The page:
News and Views on Tibet

A Sacred Circuit in Tibet

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Mount Kailas, a white pyramidal mountain in western Tibet, is a mystical locus of four religious groups of Asia: Buddhists, Jains, Hindus and Bonpos, who practice the shamanistic, pre-Buddhist religion of Tibet. Pilgrims from all four come to the scruffy little town of Darchen to perform the 33-mile circumambulation of the mountain.

Kailas, also known as Kailash, is a 22,028-foot mountain in the Himalayas. It is the throne of the Hindu deity Shiva; “the navel of the world” for Hindus and Buddhists; the earthly image of Meru, the mountain whose roots reach to the seventh hell of Buddhist belief and tower to the highest heavens. Buddhists, who call the mountain Kang Rinpoche, associate it with the meditation deity Demchog and the guru-poet Milarepa, who claimed the mountain from the Bonpo practitioner Naro Bonchung in a series of magical competitions. To Jains, it is the place where the first of their founding saints, Rishabha, achieved enlightenment. To Hindus, it is the home of Shiva and Paravati. To Bonpos, it is where the founder of their faith, Tonpa Shenrab, came down to earth.

Four of us, all but one with previous Tibet experience, arrived in Darchen by Land Cruiser after a five-day drive from Lhasa. Like many towns associated with the spiritual in both East and West, Darchen is a squalid hustlers’ heaven, particularly in mid-May, the high pilgrimage season, which is when we visited.

Visitors can stay in rooms in spartan hotels, which provide a thermos of hot water and a cot. There are also permanently standing tents on concrete platforms; these are favored by Hindu pilgrims from India – during our stay, long-bearded sadhus in orange dhotis, their hair in top knots, were in residence. That area, where Westerners are also allowed to pitch their tents, was cordoned off from a separate Tibetan campground by a concrete-block wall.

As was once true of the Russians, the Chinese believe in segregating residents from foreigners. A Chinese official assigned us a campsite that we named Cholera Corner, because once a day a man with a spade would appear, dig a trench from the public lavatory on the other side of the wall, wend it between our four tents and then sluice out the day’s accumulation. (We had our own toilet tent, as well as a separate dining tent.) Despite our pleading, we were not allowed to camp anywhere else.

Even though Westerners can’t pitch their tents in the Tibetan camping area, they are welcome to spend money there; there were numerous informal shops set up in tents in which you could buy everything from mandarin oranges in glass jars to silver-studded saddles. I saw two women admiring a dainty belt adorned with little bells that draped another woman’s waist and hips. There was also a tent in which Buddhist services and blessings occur; several other tents housed card games.

In Darchen you can ask your guide to hire local porters to carry your tents and equipment if you have not, as we had, arrived with Sherpas; they carried our loads, set up our tents and prepared our food – plain but filling meals of meat, vegetables, bread, rice and pasta. We had hired five Sherpas and an English-speaking Tibetan guide from an agency in Katmandu.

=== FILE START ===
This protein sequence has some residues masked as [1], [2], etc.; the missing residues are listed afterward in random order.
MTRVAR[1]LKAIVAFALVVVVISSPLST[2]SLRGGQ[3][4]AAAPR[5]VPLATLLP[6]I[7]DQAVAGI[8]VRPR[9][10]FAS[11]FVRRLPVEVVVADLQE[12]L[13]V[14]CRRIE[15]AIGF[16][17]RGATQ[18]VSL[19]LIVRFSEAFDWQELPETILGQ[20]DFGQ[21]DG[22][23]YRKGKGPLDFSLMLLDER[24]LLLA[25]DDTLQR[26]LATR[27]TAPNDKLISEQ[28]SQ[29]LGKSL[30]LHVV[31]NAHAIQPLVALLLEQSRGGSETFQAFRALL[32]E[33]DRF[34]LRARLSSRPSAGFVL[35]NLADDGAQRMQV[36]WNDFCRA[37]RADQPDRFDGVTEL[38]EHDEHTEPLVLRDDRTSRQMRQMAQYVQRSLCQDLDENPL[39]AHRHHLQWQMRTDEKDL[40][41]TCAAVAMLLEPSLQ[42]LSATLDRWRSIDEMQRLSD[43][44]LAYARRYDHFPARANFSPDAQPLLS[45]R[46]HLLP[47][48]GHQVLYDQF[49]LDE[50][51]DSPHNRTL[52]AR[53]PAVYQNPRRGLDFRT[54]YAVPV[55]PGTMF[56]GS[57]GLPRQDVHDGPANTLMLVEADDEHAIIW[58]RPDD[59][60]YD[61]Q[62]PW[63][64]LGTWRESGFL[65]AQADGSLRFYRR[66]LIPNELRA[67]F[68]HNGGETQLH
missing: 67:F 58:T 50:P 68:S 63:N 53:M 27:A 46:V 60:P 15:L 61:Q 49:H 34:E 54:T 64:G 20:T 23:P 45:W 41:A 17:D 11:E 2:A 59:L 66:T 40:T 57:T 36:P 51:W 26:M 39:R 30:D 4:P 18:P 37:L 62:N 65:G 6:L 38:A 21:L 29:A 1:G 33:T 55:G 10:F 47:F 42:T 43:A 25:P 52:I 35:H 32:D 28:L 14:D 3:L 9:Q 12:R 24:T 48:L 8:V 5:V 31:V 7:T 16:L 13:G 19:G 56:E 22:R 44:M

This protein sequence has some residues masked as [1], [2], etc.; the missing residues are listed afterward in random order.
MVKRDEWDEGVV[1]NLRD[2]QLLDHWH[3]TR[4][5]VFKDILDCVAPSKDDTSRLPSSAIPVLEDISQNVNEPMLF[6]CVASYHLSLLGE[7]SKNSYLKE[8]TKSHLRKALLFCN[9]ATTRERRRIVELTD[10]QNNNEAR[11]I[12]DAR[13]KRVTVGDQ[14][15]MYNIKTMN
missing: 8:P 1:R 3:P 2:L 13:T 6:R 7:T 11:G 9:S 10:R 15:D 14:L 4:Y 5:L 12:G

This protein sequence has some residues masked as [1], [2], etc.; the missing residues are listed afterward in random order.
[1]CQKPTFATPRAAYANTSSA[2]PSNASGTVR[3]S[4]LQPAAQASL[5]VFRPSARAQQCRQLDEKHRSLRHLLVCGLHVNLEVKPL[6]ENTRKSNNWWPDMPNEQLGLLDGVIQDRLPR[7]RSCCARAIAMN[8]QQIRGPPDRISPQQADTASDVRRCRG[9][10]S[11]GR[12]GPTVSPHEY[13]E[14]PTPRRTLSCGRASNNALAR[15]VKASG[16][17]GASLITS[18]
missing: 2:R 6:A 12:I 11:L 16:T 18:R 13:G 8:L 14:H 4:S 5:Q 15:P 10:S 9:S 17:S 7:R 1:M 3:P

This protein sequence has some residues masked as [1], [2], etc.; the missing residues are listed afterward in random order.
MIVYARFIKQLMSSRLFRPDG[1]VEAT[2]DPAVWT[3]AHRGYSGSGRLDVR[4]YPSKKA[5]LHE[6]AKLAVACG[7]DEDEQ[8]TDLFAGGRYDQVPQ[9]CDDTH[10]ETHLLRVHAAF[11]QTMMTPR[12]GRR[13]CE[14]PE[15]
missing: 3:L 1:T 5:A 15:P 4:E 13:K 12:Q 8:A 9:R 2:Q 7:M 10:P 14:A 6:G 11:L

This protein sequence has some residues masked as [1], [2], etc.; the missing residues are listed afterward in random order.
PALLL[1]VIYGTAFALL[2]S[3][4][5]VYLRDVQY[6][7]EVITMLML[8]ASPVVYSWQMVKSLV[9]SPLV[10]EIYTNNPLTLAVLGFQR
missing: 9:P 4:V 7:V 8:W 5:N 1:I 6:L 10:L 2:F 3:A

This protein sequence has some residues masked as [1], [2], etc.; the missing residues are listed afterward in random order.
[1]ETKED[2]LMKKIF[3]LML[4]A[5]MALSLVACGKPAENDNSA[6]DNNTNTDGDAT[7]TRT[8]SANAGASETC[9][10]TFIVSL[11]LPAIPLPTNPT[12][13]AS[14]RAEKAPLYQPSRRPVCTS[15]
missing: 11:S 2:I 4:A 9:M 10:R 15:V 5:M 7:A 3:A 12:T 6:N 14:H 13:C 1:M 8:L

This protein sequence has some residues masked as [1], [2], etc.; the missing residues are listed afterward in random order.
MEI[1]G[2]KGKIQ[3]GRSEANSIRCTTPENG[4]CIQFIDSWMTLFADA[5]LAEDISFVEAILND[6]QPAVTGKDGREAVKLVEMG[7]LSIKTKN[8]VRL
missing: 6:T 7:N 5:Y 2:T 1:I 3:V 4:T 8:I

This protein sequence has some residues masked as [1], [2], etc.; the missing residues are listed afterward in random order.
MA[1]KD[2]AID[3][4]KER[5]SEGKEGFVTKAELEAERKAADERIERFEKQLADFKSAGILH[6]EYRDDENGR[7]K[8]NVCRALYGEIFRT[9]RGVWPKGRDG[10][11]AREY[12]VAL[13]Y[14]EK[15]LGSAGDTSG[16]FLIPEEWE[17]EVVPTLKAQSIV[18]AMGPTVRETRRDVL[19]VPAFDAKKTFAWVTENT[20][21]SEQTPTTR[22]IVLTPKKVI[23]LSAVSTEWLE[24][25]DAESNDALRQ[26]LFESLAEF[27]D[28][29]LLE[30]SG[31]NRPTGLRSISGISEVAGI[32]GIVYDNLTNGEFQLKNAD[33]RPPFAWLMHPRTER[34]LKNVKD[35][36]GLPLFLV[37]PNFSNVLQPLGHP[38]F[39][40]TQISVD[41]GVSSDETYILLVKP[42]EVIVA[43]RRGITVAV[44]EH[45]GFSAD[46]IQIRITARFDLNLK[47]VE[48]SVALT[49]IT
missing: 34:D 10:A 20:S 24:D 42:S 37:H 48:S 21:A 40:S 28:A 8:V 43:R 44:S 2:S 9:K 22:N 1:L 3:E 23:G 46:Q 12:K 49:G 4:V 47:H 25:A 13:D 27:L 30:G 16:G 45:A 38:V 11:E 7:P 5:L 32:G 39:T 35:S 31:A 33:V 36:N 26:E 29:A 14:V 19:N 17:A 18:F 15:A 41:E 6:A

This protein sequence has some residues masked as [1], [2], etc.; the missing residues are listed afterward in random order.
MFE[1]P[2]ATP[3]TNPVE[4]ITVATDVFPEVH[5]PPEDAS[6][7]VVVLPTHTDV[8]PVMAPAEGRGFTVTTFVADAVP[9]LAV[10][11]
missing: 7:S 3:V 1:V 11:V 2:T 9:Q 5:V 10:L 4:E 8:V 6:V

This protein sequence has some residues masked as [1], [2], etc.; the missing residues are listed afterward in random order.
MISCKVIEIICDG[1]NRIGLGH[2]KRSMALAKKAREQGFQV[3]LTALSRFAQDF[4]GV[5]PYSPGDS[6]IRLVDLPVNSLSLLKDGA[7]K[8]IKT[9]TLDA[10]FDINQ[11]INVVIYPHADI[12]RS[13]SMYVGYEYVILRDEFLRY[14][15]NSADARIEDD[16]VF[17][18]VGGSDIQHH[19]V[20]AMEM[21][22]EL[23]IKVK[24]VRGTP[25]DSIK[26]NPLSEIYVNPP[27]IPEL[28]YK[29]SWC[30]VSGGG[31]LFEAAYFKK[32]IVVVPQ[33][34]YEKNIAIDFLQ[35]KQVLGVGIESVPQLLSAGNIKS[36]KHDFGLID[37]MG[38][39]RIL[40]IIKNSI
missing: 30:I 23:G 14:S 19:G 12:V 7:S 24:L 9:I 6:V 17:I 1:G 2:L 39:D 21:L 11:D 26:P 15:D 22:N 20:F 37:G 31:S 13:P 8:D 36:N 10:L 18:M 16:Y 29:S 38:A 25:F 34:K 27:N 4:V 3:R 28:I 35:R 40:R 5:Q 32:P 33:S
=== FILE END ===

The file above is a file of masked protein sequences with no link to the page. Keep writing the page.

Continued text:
The circuit of the mountain, which Tibetan Buddhists call the kora, starts at about 15,000 feet. Some Tibetans do its 33 miles in one day. Westerners often do it in three; we took four. This was the year of the Horse in the Tibetan calendar, which recurs every 12 years, and, therefore, there was a religious bargain going on. If you complete one circumambulation, you not only are forgiven all sins up to this point in your life but you also receive credit for 12 circumambulations. We had been passing pilgrims in our Land Cruiser as we approached Darchen, sitting on their bundles in the back of trucks and waving gaily.

There was little increase in altitude on the first day of our kora – from 15,000 feet to 16,000 feet – but the huge rock formations, barren peaks and views of Mount Kailas were magnificent. After a couple miles’ walk we came to the official beginning of the kora, marked by a cairn of stones. Along the path we would come across more cairns, yak skulls and a spider web of prayer flags in primary colors marking the way.

After adding our flags to one tangent of the sizable web, we walked on to Tarboche: there, a huge wooden sort of flagpole (which is known as a tarbouche and gives the place its name) cocooned in prayer flags and khatas, the white scarves that Tibetans present to holy images. It had been raised at the Saga Dawa festival, which celebrates the date of the Buddha’s enlightenment, usually in May or June, depending on the lunar calendar. A group of pilgrims were singing and dancing by the pole. Nearby, there is a walk-through chorten, a small stupa-like structure, called Kangnyi. It was hung with ram’s heads and tails laced together rather like braided garlic in a Western kitchen. This, we decided, was probably a contribution from the Bonpos, who walk around the kora counter-clockwise, the opposite direction from everyone else, including us. From there we walked up to the “sky burial site.

Tibetans cannot bury their dead because the ground is often frozen, nor can they burn them because there are no trees to build a pyre. Therefore, they cut them up, feed them to carrion-eating birds, retrieving the bones to be taken home and scattered; in the case of an important person, the bones might be mixed into the mud with which a chorten is built. At festival time, the site was simply strewn with clothing discarded by pilgrims – a gesture symbolic of their desire for rebirth through walking the kora. Among the clothes was a stretcher on which a body had been brought up.

Across the river called the Lha Chu , we ascended a path and stairs to the Choku Gompa, one of three ancient monasteries on the kora destroyed during the Cultural Revolution, but later rebuilt. In its inner chapel, there is an alabaster statue of a squat figure known as Choku Rinpoche, and a pair of elephant tusks. Two women having butter tea in an empty room invited me to join them. In the distance, the white peak of Mount Kailas, surrounded by fluttering flags, rose up above the barren mountains.